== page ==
Most weight gain during perimenopause and menopause is usually secondary to an increase in appetite. It’s well known that all hormones can significantly increase a person’s appetite. If there’s been rapid weight gain, this is usually due to fluid retention and brief use of a diuretic may be helpful. If your weight gain is gradual, it’s most likely due to an increase in appetite.
It’s established that hormones have no caloric value. In fact, in a study in 1999⁴, the authors concluded that not only does hormone replacement therapy prevent weight gain, it also favours weight loss by significantly increasing the breakdown of fat after three months of treatment. It also positively influences the insulin/blood sugar response, plasma cholesterol, and energy expenditure.
In another study published in 2004⁵, the authors determined that hormone replacement therapy in postmenopausal women, along with testosterone replacement therapy in older men, appeared to reduce the degree of central obesity.
So Cathy, in conclusion I suggest the following:
- Continue your hormone replacement therapy, but find a doctor who knows how to prescribe bioidentical hormones in therapeutic doses.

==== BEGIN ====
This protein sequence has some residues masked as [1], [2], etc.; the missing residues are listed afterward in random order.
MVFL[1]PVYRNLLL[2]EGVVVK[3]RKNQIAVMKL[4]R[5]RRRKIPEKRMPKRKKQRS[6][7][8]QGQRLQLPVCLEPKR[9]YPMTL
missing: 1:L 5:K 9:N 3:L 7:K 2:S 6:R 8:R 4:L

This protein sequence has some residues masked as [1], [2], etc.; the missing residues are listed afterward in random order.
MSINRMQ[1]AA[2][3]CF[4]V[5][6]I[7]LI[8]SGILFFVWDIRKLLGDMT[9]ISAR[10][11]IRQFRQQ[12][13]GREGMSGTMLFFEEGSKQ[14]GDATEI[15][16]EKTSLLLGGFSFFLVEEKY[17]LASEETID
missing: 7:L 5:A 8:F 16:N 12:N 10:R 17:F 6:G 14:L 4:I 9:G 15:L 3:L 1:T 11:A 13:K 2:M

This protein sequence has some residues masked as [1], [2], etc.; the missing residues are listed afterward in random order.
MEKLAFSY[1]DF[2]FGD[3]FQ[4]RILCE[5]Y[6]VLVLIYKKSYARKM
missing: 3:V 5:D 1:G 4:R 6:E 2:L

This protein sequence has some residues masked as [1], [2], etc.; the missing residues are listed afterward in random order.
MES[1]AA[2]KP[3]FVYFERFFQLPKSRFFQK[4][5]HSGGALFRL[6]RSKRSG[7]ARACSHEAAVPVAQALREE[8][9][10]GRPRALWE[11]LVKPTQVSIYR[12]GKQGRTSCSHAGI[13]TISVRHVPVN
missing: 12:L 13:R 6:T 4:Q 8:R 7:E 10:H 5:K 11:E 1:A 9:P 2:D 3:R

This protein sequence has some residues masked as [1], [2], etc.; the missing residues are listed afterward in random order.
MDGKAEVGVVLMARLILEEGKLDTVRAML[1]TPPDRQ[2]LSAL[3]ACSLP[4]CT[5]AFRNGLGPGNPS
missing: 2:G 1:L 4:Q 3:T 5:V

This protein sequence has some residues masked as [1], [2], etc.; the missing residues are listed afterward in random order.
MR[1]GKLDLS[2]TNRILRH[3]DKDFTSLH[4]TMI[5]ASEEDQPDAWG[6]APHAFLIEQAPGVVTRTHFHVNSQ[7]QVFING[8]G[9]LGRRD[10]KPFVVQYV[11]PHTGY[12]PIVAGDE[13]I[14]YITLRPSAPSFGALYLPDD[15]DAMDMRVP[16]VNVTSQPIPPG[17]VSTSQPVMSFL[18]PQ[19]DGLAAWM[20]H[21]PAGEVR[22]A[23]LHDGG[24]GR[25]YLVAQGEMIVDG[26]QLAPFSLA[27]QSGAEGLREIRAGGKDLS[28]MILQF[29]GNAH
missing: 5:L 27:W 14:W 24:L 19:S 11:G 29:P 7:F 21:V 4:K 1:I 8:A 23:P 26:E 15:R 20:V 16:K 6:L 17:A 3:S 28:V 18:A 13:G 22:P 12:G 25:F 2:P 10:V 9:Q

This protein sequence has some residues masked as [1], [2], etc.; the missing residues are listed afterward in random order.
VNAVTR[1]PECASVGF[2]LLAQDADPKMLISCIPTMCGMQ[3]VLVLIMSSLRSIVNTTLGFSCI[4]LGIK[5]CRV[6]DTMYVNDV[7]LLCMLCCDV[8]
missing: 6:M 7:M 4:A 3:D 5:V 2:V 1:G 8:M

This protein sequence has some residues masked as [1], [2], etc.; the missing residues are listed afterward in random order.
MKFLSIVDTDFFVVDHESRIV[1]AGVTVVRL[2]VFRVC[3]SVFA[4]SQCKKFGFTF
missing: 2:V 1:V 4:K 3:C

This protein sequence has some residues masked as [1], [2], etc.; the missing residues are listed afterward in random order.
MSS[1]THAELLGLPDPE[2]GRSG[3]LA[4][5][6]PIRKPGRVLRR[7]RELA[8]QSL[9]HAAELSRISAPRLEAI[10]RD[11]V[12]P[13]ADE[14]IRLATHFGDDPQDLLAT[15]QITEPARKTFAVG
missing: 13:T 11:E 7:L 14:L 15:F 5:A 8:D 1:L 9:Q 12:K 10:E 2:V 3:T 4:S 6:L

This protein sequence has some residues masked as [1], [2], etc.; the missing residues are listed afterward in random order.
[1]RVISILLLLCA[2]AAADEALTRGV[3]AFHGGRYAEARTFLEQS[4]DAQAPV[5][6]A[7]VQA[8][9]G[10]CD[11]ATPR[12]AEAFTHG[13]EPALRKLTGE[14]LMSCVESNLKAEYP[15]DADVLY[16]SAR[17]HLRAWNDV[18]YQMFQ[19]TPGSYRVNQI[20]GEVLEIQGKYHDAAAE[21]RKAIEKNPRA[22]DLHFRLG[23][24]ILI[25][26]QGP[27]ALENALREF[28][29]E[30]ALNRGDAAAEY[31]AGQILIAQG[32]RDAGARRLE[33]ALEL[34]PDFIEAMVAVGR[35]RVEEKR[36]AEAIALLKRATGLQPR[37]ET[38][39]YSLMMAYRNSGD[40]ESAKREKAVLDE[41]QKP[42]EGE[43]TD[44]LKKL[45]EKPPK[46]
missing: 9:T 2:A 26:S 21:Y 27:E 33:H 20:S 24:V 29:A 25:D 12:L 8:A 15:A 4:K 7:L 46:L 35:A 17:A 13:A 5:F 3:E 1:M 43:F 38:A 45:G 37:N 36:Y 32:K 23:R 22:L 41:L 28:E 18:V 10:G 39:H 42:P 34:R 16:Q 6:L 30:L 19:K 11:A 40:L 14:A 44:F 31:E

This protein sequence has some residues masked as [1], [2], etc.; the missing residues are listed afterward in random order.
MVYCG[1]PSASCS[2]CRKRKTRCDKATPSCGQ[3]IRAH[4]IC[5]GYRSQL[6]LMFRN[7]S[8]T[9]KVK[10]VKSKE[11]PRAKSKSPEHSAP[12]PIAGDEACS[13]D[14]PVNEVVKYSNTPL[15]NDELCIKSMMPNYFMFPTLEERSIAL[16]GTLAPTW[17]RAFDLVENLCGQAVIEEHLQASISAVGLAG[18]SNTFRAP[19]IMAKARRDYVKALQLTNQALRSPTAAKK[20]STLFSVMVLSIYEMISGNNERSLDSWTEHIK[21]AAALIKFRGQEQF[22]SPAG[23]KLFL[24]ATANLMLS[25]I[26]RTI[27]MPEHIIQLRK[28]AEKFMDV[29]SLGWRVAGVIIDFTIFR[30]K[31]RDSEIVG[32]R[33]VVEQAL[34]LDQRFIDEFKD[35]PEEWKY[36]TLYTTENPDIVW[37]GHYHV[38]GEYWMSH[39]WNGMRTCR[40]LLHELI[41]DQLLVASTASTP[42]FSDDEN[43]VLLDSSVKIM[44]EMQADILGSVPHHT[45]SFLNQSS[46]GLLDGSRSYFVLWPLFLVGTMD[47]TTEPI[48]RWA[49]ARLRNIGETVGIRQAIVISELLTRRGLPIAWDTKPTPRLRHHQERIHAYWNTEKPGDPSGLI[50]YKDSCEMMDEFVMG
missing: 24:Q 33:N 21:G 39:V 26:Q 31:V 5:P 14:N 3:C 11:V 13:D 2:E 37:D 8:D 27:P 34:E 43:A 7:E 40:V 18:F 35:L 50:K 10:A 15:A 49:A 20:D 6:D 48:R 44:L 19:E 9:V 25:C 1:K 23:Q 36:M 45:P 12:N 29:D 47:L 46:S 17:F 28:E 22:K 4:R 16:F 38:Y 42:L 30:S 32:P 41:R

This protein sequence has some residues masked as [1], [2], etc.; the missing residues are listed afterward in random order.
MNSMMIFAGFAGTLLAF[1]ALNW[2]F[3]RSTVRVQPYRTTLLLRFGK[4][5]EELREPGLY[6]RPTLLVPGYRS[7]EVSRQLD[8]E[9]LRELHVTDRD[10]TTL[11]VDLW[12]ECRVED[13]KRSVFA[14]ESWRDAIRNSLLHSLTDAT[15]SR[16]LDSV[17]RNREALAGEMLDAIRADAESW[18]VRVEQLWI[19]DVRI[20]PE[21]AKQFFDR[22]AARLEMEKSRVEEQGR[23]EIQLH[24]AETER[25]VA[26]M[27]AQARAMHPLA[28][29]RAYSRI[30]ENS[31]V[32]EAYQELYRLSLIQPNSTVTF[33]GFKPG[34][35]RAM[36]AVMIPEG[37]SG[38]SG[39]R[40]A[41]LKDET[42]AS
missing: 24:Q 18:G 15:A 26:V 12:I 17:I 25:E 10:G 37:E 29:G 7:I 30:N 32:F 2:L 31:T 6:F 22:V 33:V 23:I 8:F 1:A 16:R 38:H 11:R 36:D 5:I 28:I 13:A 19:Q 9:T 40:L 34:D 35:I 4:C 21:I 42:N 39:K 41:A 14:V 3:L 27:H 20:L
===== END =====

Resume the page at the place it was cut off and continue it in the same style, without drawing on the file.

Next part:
- Eat a low glycemic paleo autoimmune type diet with a decrease in the total daily dose of calories consumed.
- Increase the amount of hot, spicy, bitter foods that you consume, as it has been shown in studies of Ayurvedic medicine that these tastes increase one’s metabolism.
- Concurrently, decrease your consumption of sweet, sour, and salty foods as these tastes have been shown to increase weight gain.
- Exercise five days a week with an exercise regime that includes significant muscle strengthening with large muscle groups, such as those in the legs, to increase your metabolic rate.
- Be sure to get a good night’s sleep as this naturally increases your levels of growth hormone, which has also been linked to weight reduction.
If you’re interested in learning more about how hormone replacement therapy can affect or is affecting your health, then please don’t hesitate to read the other posts on the Hoffman Centre blog or contact my office to set up an appointment.
¹JAMA. 2002;288(3) 321-333
²Fert Steril. 2005 Dec; 84 (6): 1589 -601
³Sem Oncol 1991: 18:35-42
⁴Maturitas 1999 Aug 16; 32(3);147 -53
⁵Obesity Review 2004 Nov; 5 (4);197 -216
Dr. Bruce Hoffman, MSc, MBChB, FAARM, IFMCP is a Calgary-based Integrative and Functional medicine practitioner. He is the medical director at the Hoffman Centre for Integrative Medicine and The Brain Centre of Alberta specializing in complex medical conditions. He was born in South Africa and obtained his medical degree from the University of Cape Town. He is a certified Functional Medicine Practitioner (IFM), is board certified with a fellowship in anti-aging (hormones) and regenerative medicine (A4M), a certified Shoemaker Mold Treatment Protocol Practitioner (CIRS) and ILADS trained in the treatment of Lyme disease and co-infections. He is the co-author of a recent paper published by Dr. Afrin’s group: Diagnosis of mast cell activation syndrome: a global “consensus-2”. Read more about Dr. Bruce Hoffman.